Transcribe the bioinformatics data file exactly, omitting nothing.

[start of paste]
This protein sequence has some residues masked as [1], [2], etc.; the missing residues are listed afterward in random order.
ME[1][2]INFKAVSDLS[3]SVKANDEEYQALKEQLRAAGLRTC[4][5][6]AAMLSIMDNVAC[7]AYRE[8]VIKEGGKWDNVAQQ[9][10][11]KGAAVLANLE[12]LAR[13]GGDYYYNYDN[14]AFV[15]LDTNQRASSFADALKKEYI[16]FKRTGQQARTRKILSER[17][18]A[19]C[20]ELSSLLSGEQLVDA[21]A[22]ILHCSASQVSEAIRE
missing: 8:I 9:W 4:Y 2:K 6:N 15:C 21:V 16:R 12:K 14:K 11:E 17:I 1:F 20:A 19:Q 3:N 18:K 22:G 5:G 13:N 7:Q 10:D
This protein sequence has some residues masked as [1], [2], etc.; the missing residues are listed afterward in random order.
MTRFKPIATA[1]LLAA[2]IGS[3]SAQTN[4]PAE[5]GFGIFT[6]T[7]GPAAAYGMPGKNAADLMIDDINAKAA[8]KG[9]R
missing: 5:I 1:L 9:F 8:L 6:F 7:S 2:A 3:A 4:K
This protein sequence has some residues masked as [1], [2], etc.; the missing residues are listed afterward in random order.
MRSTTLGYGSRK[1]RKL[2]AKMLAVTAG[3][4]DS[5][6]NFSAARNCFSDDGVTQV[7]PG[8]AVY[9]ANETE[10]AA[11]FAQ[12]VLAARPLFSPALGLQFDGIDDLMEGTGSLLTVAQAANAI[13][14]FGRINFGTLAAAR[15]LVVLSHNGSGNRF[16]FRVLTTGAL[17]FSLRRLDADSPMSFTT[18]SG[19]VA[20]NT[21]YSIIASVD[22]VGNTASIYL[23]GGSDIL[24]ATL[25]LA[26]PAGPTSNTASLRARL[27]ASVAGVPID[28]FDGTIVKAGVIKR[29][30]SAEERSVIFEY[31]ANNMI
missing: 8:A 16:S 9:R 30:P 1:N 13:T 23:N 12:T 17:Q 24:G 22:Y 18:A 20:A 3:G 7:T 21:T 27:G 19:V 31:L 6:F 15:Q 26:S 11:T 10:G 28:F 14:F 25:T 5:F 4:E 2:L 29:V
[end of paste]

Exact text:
This protein sequence has some residues masked as [1], [2], etc.; the missing residues are listed afterward in random order.
ME[1][2]INFKAVSDLS[3]SVKANDEEYQALKEQLRAAGLRTC[4][5][6]AAMLSIMDNVAC[7]AYRE[8]VIKEGGKWDNVAQQ[9][10][11]KGAAVLANLE[12]LAR[13]GGDYYYNYDN[14]AFV[15]LDTNQRASSFADALKKEYI[16]FKRTGQQARTRKILSER[17][18]A[19]C[20]ELSSLLSGEQLVDA[21]A[22]ILHCSASQVSEAIRE
missing: 8:I 9:W 4:Y 2:K 6:N 15:C 21:V 16:R 12:K 14:K 11:E 17:I 1:F 20:A 19:Q 3:N 18:K 22:G 5:G 13:N 7:Q 10:D
This protein sequence has some residues masked as [1], [2], etc.; the missing residues are listed afterward in random order.
MTRFKPIATA[1]LLAA[2]IGS[3]SAQTN[4]PAE[5]GFGIFT[6]T[7]GPAAAYGMPGKNAADLMIDDINAKAA[8]KG[9]R
missing: 5:I 1:L 9:F 8:L 6:F 7:S 2:A 3:A 4:K
This protein sequence has some residues masked as [1], [2], etc.; the missing residues are listed afterward in random order.
MRSTTLGYGSRK[1]RKL[2]AKMLAVTAG[3][4]DS[5][6]NFSAARNCFSDDGVTQV[7]PG[8]AVY[9]ANETE[10]AA[11]FAQ[12]VLAARPLFSPALGLQFDGIDDLMEGTGSLLTVAQAANAI[13][14]FGRINFGTLAAAR[15]LVVLSHNGSGNRF[16]FRVLTTGAL[17]FSLRRLDADSPMSFTT[18]SG[19]VA[20]NT[21]YSIIASVD[22]VGNTASIYL[23]GGSDIL[24]ATL[25]LA[26]PAGPTSNTASLRARL[27]ASVAGVPID[28]FDGTIVKAGVIKR[29][30]SAEERSVIFEY[31]ANNMI
missing: 8:A 16:S 9:R 30:P 1:N 13:T 23:N 12:T 17:Q 24:G 22:Y 18:A 20:A 3:G 7:T 21:T 27:G 19:V 31:L 6:F 15:Q 26:S 11:T 10:G 28:F 14:F 25:T 5:F 4:E 2:L 29:V